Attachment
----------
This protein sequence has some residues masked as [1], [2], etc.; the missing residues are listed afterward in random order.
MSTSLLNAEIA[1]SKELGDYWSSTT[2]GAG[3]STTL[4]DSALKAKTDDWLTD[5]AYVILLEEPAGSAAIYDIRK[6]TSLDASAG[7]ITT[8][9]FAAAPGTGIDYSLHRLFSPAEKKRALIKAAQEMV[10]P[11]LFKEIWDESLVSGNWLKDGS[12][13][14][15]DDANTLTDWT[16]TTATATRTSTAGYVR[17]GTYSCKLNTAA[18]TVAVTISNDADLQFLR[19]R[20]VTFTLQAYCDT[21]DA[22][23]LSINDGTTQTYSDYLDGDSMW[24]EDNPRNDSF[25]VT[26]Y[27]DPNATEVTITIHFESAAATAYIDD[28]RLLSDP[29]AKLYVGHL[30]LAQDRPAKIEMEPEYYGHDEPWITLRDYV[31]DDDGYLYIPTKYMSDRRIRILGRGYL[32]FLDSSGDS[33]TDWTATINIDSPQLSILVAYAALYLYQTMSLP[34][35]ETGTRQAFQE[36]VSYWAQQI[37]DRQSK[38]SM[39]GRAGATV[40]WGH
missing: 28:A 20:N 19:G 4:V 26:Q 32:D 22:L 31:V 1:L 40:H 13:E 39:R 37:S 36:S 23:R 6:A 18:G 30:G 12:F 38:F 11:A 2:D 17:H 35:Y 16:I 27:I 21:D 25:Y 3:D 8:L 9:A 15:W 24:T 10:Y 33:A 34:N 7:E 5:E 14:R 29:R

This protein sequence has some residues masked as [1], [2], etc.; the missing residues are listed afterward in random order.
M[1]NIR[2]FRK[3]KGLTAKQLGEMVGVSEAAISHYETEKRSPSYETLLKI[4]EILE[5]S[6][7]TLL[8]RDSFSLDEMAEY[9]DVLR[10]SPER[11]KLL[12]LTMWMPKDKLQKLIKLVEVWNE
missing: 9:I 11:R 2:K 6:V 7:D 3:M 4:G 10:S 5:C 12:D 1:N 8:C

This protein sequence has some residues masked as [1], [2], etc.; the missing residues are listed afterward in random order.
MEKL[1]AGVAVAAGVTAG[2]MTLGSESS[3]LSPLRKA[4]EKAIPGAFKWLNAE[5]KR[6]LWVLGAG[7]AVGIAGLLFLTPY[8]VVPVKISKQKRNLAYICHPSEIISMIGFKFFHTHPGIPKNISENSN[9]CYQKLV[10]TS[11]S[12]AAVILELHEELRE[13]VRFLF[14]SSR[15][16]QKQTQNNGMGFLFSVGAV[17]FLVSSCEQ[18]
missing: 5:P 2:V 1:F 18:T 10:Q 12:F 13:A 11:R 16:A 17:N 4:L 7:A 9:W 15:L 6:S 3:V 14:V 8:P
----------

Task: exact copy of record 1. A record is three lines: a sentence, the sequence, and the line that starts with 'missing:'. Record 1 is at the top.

This protein sequence has some residues masked as [1], [2], etc.; the missing residues are listed afterward in random order.
MSTSLLNAEIA[1]SKELGDYWSSTT[2]GAG[3]STTL[4]DSALKAKTDDWLTD[5]AYVILLEEPAGSAAIYDIRK[6]TSLDASAG[7]ITT[8][9]FAAAPGTGIDYSLHRLFSPAEKKRALIKAAQEMV[10]P[11]LFKEIWDESLVSGNWLKDGS[12][13][14][15]DDANTLTDWT[16]TTATATRTSTAGYVR[17]GTYSCKLNTAA[18]TVAVTISNDADLQFLR[19]R[20]VTFTLQAYCDT[21]DA[22][23]LSINDGTTQTYSDYLDGDSMW[24]EDNPRNDSF[25]VT[26]Y[27]DPNATEVTITIHFESAAATAYIDD[28]RLLSDP[29]AKLYVGHL[30]LAQDRPAKIEMEPEYYGHDEPWITLRDYV[31]DDDGYLYIPTKYMSDRRIRILGRGYL[32]FLDSSGDS[33]TDWTATINIDSPQLSILVAYAALYLYQTMSLP[34][35]ETGTRQAFQE[36]VSYWAQQI[37]DRQSK[38]SM[39]GRAGATV[40]WGH
missing: 28:A 20:N 19:G 4:V 26:Q 32:D 22:L 31:V 1:L 40:H 13:E 39:R 37:S 36:S 23:R 6:A 18:G 30:G 12:F 38:F 11:A 2:D 17:H 35:Y 16:I 27:I 21:D 25:Y 3:D 8:L 9:A 15:W 24:T 10:Y 33:A 34:N 7:E 5:E 14:R 29:R